One recent Sunday, I checked my apartment’s mailbox to find that the postman had left me a key to one of the lockboxes where the apartment stores packages as they arrive. At first, I was excited; I thought that the new graphics card I’d ordered for my PC had arrived. When I opened the lockbox and pulled out my package, I was not only disappointed, I was upset. Instead of my graphics card, I found a large white box with PERISHABLE clearly marked on all sides in red lettering. It was my monthly shipment of Granix®, an immune system booster that has to be shipped and stored cold.
Since it was a Sunday, the package had obviously arrived on Saturday and spent 24 hours warming up. Sure enough, when I opened it, the ice packs were lukewarm and the box was damp with condensation. Since each injection costs $200, the loss of a month’s worth of injections amounted to about $6,000. Cold chain management for pharmaceuticals is difficult enough when individual cold shipments like this one are being made, but when it comes to bulk shipments of pharmaceuticals, the challenges are even greater, and so are the monetary costs of failing to meet those challenges.
The Challenge of People in the Pharmaceutical Supply Chain
The biggest challenge in the pharma supply chain is people and their foibles. In my own experience with the pharmaceutical cold chain, a single moment of laziness–not checking my mailbox on Saturday–cost me an expensive batch of medicine and forced me to wait two weeks for another shipment. The entire pharmaceutical cold chain is vulnerable to this sort of inattention. A worker leaving a warehouse or trailer door open a little too long can cause a shipment of pharmaceuticals to become ineffective or even unsafe to use. In fact, cold chain expert Dr. Jean-Pierre Emond says that human error is the cause of 90% of all cold chain problems.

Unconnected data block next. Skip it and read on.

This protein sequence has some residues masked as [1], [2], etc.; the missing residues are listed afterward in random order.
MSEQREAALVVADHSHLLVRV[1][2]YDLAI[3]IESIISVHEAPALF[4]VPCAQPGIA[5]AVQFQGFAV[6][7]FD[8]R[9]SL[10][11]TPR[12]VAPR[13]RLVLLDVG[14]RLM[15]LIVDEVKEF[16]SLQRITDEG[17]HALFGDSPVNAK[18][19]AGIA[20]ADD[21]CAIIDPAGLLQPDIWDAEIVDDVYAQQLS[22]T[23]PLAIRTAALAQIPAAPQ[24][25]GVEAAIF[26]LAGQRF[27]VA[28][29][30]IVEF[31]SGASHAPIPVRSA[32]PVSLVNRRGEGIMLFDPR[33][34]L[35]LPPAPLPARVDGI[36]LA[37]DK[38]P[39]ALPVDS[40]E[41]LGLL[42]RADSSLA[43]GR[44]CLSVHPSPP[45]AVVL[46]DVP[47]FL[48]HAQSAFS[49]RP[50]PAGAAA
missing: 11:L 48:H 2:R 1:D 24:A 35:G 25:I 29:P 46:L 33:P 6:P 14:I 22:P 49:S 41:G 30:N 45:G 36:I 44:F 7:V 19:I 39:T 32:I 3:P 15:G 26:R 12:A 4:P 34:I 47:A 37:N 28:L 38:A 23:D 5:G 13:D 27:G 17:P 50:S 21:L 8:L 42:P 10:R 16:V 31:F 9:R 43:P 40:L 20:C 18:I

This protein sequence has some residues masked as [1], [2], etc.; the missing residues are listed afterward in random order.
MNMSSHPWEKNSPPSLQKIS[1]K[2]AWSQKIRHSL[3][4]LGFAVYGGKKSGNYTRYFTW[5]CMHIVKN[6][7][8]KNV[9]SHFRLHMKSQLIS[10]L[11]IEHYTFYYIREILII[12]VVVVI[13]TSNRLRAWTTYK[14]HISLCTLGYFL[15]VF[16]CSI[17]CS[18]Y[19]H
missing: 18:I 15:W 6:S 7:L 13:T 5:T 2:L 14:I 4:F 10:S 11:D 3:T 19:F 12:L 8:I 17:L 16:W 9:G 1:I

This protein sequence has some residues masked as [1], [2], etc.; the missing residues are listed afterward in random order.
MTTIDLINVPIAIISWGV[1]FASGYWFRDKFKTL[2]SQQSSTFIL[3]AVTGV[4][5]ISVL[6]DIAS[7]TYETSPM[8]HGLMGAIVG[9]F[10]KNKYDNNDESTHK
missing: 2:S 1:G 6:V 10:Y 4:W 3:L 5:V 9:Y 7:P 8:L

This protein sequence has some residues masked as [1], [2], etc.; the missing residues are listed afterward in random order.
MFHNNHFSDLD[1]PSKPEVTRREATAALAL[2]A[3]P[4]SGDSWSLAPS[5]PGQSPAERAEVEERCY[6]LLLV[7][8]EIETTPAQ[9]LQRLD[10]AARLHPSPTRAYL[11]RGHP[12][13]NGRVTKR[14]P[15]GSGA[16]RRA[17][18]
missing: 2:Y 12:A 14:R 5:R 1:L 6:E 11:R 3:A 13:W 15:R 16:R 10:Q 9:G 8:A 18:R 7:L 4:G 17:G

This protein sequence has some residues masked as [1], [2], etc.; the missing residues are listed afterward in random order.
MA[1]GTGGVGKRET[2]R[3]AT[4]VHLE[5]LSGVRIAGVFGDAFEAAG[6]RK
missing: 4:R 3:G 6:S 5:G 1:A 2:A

Challenges posed by humans have caused pharmaceutical companies to look to automation to minimize the human element in pharmaceutical transportation and storage.
Compounding the problems created by inattentiveness and employee error are cases of malicious intent. As I discovered with my shipment of Granix®, pharmaceuticals are extremely expensive. The prices many of them command make them tempting targets for thieves and counterfeiters. In 2010, thieves robbed a warehouse in Connecticut over a stormy weekend and made off with $80 million dollars in pharmaceuticals.
This is one in a growing number of incidents in which the pharmaceutical supply chain was targeted. These challenges posed by humans have caused pharmaceutical companies to look to automation to minimize the human element in pharmaceutical transportation and storage.
Automation Improves Cold Chain Management for Pharmaceuticals
To reduce the possibility of human error, theft, or adulteration, many pharmaceutical logistics operations are turning to Automated Storage and Retrieval Systems (ASRS). An ASRS is a mechanical replacement for heavy equipment which removes many of the human elements from the supply chain. Automated systems come in many forms, from cranes running along a track to conveyor belts that bring pallets from the loading docks to pallet racks. Whatever form they take, automated systems have the following advantages: